(956) 727-0977 heritage@webbheritage.org

Los Mexicanos Tejanos


Los Mexicanos Tejanos

Thirty-four years after its founding, Laredo boasted 800 inhabitants, including españoles, mestizos, mulatos, and indios. In this stratified society, prominent Spanish landowners were granted the title of don and doña. Mulatos and Indios occupied the roles of servants, shepherds, and stock handlers.

Ranching and trading became the sustenance of the colony. Products were hauled from the Mexican interior through Laredo to San Antonio de Bexar and La Bahía. Cattle hides and wool were traded south in exchange for food and household necessities.

The Texas cowboy, or vaquero, had his roots in Spanish-Mexican ranching traditions. During the Spanish colonial period, the city government regulated round-ups to insure the proper distribution of wild cattle. Spanish brands, many resembling Moorish and Indian designs, were publicly registered. Located near springs and creeks, family-operated ranches such as Los Ojuélos, Dolores, and San Joseé de Palafox developed into small communities.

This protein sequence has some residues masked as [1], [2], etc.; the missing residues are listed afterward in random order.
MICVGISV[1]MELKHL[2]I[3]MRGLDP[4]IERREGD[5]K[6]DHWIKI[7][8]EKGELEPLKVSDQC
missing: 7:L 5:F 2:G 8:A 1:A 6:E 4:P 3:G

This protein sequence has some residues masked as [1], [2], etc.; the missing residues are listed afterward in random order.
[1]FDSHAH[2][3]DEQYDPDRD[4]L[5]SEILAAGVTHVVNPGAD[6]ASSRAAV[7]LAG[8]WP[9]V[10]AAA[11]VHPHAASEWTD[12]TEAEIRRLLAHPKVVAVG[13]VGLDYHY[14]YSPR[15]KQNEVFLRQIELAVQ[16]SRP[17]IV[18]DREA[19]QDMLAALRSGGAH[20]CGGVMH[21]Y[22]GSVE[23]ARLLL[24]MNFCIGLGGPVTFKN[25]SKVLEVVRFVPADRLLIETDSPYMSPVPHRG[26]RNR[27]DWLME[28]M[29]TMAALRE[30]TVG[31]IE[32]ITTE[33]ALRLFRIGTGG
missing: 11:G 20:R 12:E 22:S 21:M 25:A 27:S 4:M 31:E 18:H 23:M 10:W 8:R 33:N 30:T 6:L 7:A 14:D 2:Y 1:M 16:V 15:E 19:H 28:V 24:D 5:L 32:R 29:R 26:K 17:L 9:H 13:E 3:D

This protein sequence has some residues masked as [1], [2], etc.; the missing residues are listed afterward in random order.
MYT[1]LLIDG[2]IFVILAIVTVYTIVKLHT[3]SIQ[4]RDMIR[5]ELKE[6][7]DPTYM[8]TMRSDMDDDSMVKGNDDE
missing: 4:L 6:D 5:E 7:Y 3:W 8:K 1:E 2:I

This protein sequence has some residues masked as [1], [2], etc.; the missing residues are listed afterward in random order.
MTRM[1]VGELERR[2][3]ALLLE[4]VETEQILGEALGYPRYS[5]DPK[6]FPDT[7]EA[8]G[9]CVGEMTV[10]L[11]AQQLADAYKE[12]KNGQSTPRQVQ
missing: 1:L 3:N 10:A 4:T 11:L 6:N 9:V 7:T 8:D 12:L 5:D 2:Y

Laredo was struggling to survive the raids of Comanche and Apache Indians in 1821, the year Mexico gained its independence from Spain. To gain prestige and reap the spoils of war, the nomadic Plains Indians waged hit and run warfare against the Mexicans. The Indians wiped out near by ranchos as the pleas for additional garrison troops were ignored.

Carrizo Indians, a group of Coahuiltecan peoples, lived in thatched huts and practiced a hunting-gathering existence using the bow and arrow. Reduced by disease and warfare, the Carrizos became Christians and slowly assimilated into Spanish Culture.


Webb County Heritage Foundation

500 Flores Avenue, Laredo, Texas

Mailing Address:

Post Office Box 446

Laredo, TX 78042-0446

Phone: 956-727-0977 | Fax: 956-727-0577 | e-mail: heritage@webbheritage.org